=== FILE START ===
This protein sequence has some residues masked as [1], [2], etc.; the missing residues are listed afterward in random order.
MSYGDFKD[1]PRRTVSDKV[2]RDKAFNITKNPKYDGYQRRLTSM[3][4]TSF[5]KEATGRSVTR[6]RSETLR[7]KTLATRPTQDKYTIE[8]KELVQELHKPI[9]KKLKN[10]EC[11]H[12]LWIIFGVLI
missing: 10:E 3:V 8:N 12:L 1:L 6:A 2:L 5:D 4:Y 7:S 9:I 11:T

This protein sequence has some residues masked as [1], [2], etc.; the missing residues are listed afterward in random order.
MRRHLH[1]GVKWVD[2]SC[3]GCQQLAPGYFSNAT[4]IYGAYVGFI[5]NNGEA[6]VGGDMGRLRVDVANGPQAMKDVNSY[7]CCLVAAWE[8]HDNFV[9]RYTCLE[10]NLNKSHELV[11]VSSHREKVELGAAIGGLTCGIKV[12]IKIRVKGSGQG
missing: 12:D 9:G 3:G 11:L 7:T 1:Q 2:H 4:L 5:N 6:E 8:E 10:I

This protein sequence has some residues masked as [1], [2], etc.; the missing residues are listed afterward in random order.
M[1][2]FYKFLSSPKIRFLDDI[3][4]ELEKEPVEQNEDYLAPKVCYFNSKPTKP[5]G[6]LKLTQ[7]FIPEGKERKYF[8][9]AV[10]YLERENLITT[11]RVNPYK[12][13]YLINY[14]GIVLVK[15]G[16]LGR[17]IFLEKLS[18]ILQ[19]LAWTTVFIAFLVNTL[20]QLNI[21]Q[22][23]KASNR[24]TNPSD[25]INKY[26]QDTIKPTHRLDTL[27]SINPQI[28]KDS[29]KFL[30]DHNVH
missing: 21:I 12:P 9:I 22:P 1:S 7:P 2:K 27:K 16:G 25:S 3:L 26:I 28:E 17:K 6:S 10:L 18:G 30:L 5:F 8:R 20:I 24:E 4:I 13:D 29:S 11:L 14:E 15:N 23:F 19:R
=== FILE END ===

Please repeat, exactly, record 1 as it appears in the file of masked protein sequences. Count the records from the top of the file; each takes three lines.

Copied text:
This protein sequence has some residues masked as [1], [2], etc.; the missing residues are listed afterward in random order.
MSYGDFKD[1]PRRTVSDKV[2]RDKAFNITKNPKYDGYQRRLTSM[3][4]TSF[5]KEATGRSVTR[6]RSETLR[7]KTLATRPTQDKYTIE[8]KELVQELHKPI[9]KKLKN[10]EC[11]H[12]LWIIFGVLI
missing: 10:E 3:V 8:N 12:L 1:L 6:A 2:L 5:D 4:Y 7:S 9:I 11:T